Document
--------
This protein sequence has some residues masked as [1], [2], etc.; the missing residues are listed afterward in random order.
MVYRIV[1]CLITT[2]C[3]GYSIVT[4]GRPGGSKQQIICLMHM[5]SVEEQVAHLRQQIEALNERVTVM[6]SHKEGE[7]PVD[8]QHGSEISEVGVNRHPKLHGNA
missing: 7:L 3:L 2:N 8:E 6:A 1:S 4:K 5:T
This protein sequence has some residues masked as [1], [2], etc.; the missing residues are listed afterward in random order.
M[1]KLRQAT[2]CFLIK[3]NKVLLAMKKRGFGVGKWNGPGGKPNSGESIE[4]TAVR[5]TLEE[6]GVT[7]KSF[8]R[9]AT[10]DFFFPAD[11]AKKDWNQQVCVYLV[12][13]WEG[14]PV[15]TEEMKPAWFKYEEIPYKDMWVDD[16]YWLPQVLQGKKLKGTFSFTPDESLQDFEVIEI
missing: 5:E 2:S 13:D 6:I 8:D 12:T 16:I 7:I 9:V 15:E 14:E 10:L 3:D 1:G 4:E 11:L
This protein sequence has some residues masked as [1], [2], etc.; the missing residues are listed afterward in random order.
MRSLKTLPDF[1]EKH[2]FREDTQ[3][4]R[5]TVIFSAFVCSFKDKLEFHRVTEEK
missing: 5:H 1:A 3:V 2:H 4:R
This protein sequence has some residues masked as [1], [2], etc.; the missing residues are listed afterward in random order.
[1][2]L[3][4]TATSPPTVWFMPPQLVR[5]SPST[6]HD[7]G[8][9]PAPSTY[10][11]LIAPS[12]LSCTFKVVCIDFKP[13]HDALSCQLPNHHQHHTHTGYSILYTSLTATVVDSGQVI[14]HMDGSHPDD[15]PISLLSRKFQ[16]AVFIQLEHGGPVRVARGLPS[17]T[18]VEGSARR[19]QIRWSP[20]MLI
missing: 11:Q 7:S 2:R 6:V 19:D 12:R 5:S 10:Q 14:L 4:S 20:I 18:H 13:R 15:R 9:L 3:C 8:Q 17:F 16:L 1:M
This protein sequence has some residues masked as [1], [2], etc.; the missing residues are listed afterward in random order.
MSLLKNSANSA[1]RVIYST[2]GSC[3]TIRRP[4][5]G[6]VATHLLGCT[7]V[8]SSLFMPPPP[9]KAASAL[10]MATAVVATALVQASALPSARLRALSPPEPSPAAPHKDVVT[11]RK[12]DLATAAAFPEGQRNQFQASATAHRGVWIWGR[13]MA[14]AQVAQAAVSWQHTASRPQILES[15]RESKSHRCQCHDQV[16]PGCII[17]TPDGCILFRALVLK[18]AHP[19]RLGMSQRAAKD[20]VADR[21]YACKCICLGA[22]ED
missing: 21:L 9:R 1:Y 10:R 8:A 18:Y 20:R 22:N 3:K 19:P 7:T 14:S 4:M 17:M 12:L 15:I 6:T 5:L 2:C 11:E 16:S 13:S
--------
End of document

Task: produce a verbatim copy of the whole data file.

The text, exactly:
This protein sequence has some residues masked as [1], [2], etc.; the missing residues are listed afterward in random order.
MVYRIV[1]CLITT[2]C[3]GYSIVT[4]GRPGGSKQQIICLMHM[5]SVEEQVAHLRQQIEALNERVTVM[6]SHKEGE[7]PVD[8]QHGSEISEVGVNRHPKLHGNA
missing: 7:L 3:L 2:N 8:E 6:A 1:S 4:K 5:T
This protein sequence has some residues masked as [1], [2], etc.; the missing residues are listed afterward in random order.
M[1]KLRQAT[2]CFLIK[3]NKVLLAMKKRGFGVGKWNGPGGKPNSGESIE[4]TAVR[5]TLEE[6]GVT[7]KSF[8]R[9]AT[10]DFFFPAD[11]AKKDWNQQVCVYLV[12][13]WEG[14]PV[15]TEEMKPAWFKYEEIPYKDMWVDD[16]YWLPQVLQGKKLKGTFSFTPDESLQDFEVIEI
missing: 5:E 2:S 13:D 6:I 8:D 12:T 16:I 7:I 9:V 15:E 14:E 10:L 3:D 1:G 4:E 11:L
This protein sequence has some residues masked as [1], [2], etc.; the missing residues are listed afterward in random order.
MRSLKTLPDF[1]EKH[2]FREDTQ[3][4]R[5]TVIFSAFVCSFKDKLEFHRVTEEK
missing: 5:H 1:A 3:V 2:H 4:R
This protein sequence has some residues masked as [1], [2], etc.; the missing residues are listed afterward in random order.
[1][2]L[3][4]TATSPPTVWFMPPQLVR[5]SPST[6]HD[7]G[8][9]PAPSTY[10][11]LIAPS[12]LSCTFKVVCIDFKP[13]HDALSCQLPNHHQHHTHTGYSILYTSLTATVVDSGQVI[14]HMDGSHPDD[15]PISLLSRKFQ[16]AVFIQLEHGGPVRVARGLPS[17]T[18]VEGSARR[19]QIRWSP[20]MLI
missing: 11:Q 7:S 2:R 6:V 19:D 12:R 5:S 10:Q 14:L 4:S 20:I 18:H 13:R 15:R 9:L 3:C 8:Q 17:F 16:L 1:M
This protein sequence has some residues masked as [1], [2], etc.; the missing residues are listed afterward in random order.
MSLLKNSANSA[1]RVIYST[2]GSC[3]TIRRP[4][5]G[6]VATHLLGCT[7]V[8]SSLFMPPPP[9]KAASAL[10]MATAVVATALVQASALPSARLRALSPPEPSPAAPHKDVVT[11]RK[12]DLATAAAFPEGQRNQFQASATAHRGVWIWGR[13]MA[14]AQVAQAAVSWQHTASRPQILES[15]RESKSHRCQCHDQV[16]PGCII[17]TPDGCILFRALVLK[18]AHP[19]RLGMSQRAAKD[20]VADR[21]YACKCICLGA[22]ED
missing: 21:L 9:R 1:Y 10:R 8:A 18:Y 20:R 22:N 3:K 19:P 7:T 14:S 4:M 17:M 12:L 15:I 6:T 5:L 2:C 11:E 16:S 13:S